It’s when you notice the little details in games that they really come alive. Those little things that hint at some sort of existence outside your control or awareness. They could be art props made to suggest who lived in the spaces you’re romping through, or little room layout details that show how the world works, but some of the touches that bring games to life the most come through animation.
This is a celebration of incidental animations that don't help you win or make you lose or do much of anything important. They just happen, and you probably don’t even notice them, or think about how much work they actually took. There’s a madness to incidental animation, that so much effort has been lavished into producing something so ancillary, something which many players might never come across. But it can make the difference between a game feeling right and feeling that little bit off. It’s about conjuring that suspension of disbelief. It’s where the magic is.
This selection of great incidental animation can’t hope to be exhaustive, since it’s simply compiled from the games I’ve played, and even within that paltry selection it’s only the things I’ve noticed, remembered and captured (with some pointers from some friends). But hopefully it’ll give you a new appreciation of the little things.
Assassin's Creed: Origins: Wet Bayek
Props to that special moment when a game nonchalantly plays out a very human response to something you’ve put your character through. Bayek doesn’t complain at you getting soggy, but his little hand and foot shakes give a sense of the person under all the stabbing.
Rise of the Tomb Raider: Wringing out the ponytail
Relatedly, Lara’s attention to her hair after coming out of water is a reminder of the tricky nature of dealing with long locks in extreme conditions. It’s just one of the many little animation details in Rise of the Tomb Raider, but several friends pointed towards it as their favourite and heck, they’re right.
Prey: Q-Beam wobble
Who was it at Arkane Studios who realised, "The Q-Beam absolutely has to comprise three objects which wobble as you move"? They are a genius. Weapons in games rarely passively react as you move around, and OK, that’s maybe because it’s a little distracting, but here in the Q-Beam, it’s wonderful.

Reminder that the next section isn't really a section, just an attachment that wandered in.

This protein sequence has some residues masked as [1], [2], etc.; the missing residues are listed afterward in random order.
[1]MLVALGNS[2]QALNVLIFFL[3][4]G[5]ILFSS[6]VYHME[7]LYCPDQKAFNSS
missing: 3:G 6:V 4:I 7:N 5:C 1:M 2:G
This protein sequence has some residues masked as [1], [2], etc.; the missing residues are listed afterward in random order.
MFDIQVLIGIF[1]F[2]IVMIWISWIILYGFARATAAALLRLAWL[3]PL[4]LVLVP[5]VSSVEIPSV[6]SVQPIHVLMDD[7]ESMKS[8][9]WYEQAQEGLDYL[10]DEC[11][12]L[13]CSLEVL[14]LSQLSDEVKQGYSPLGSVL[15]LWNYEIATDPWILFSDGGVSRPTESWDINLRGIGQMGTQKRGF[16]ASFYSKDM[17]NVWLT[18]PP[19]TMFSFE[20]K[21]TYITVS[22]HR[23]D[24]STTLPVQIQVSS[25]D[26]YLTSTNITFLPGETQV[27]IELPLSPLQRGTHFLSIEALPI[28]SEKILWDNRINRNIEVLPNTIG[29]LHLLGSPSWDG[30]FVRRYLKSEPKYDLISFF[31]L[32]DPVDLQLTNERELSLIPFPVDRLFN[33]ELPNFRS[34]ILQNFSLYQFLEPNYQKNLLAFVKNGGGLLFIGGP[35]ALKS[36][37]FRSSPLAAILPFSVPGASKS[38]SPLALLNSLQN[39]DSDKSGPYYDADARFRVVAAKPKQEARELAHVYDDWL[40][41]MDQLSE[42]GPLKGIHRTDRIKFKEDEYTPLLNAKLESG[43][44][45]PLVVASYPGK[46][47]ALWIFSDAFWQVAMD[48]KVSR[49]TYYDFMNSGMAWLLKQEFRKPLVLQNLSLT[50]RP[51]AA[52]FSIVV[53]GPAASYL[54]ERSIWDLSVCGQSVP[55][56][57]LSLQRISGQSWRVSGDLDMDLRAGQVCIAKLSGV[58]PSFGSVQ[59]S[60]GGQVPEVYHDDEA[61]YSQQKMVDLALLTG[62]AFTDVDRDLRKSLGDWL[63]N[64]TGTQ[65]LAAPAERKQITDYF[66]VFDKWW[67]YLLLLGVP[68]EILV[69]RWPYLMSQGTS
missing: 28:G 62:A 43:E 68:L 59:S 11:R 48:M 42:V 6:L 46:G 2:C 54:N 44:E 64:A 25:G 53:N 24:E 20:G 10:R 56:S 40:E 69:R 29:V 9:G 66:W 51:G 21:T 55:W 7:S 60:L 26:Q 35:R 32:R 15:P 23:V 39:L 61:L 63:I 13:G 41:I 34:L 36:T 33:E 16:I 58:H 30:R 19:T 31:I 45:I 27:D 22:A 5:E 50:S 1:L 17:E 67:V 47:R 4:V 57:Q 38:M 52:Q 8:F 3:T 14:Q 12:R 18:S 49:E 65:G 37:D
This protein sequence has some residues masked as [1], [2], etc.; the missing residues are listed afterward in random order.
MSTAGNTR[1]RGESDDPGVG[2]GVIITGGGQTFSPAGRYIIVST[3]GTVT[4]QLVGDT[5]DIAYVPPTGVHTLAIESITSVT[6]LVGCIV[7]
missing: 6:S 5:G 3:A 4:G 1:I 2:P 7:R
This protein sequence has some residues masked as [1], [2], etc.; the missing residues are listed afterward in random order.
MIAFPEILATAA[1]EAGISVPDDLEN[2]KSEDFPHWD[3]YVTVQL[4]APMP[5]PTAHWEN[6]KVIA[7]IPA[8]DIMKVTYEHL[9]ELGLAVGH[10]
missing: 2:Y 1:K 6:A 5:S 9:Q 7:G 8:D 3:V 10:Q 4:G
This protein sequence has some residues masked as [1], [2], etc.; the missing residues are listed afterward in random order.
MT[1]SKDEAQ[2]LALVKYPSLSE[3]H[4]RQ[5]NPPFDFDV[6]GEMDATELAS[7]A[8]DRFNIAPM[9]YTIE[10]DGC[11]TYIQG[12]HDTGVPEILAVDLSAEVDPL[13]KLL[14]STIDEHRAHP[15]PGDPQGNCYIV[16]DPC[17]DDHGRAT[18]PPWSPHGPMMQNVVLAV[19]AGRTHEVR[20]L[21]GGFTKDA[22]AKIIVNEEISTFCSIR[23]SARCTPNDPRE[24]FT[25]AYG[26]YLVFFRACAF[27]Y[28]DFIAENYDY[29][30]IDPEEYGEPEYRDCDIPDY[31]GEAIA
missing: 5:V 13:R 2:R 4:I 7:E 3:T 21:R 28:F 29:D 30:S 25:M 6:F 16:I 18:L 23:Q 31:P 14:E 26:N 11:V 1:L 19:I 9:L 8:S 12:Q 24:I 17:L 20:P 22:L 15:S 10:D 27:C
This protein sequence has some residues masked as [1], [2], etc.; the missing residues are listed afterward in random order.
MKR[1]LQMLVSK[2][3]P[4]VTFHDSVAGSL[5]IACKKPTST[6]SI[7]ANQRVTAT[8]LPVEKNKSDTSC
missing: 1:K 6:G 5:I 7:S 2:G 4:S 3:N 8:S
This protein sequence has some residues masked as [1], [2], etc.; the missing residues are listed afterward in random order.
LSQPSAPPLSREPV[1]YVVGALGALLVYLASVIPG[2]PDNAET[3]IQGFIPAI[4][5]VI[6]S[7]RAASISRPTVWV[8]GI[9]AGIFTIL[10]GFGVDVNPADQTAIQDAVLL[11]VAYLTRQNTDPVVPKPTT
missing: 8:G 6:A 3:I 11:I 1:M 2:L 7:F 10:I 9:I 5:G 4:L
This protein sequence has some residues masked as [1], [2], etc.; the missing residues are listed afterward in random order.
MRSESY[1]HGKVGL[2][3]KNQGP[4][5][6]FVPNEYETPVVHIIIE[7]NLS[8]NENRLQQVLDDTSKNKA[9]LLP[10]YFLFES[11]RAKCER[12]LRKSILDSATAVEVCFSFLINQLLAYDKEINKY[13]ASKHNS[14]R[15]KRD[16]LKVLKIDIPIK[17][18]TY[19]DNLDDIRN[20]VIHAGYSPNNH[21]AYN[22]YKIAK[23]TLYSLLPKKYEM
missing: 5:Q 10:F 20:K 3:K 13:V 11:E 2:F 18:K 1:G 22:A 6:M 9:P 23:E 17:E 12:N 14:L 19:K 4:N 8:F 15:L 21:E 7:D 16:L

Overwatch: Junkrat's grenade launcher
Another delightfully ramshackle weapon is Junkrat’s Frag Launcher. The way all its jiggling bits and pieces move as you walk do a great job of communicating Junkrat’s pegleg limp, and the way the flap on the end of the barrel flips as you fall really gets a sense of momentum across. You can almost imagine how his insane launcher actually works.
Titanfall 2: Alternator
Still on guns (because games are basically guns, right), I just love all the unnecessary (i.e. necessary) movement in Titanfall 2’s otherwise fairly straight Alternator submachine gun. Little bits flick back and forth as you fire, simply to express and celebrate its name. The Alternator was designed by Respawn animator Ranon Sarono, who’s a master of the gun animation form. His showreels and game gun jokes on his YouTube channel are recommended viewing.
Far Cry 2: jammed shotgun
Technically, Far Cry 2’s gun-jamming animations don’t fit our criteria for incidental animation because they directly affect the game, but they’re just so expressive. The sheer annoyance of the player character, as demoed here by Tigerfield, is just wonderful, and completely matches your own reaction to finding your gun suddenly refusing to work.
Far Cry 2: Hand
Far Cry 2’s filled with incidental animation. The way the player character’s hand interacts with the world around you set new standards.
But here’s the real incidental animation gold in Far Cry 2: the fingers change position to turn the watch’s bezel one way or the other. I’m sure Ubisoft Montreal could have designed it more efficiently, and I’m so pleased they didn’t.
Head over to page two for more wonderful incidental animations, including indie Quadrilateral Cowboy, Dishonored 2 and Wolfenstein II: The New Colossus.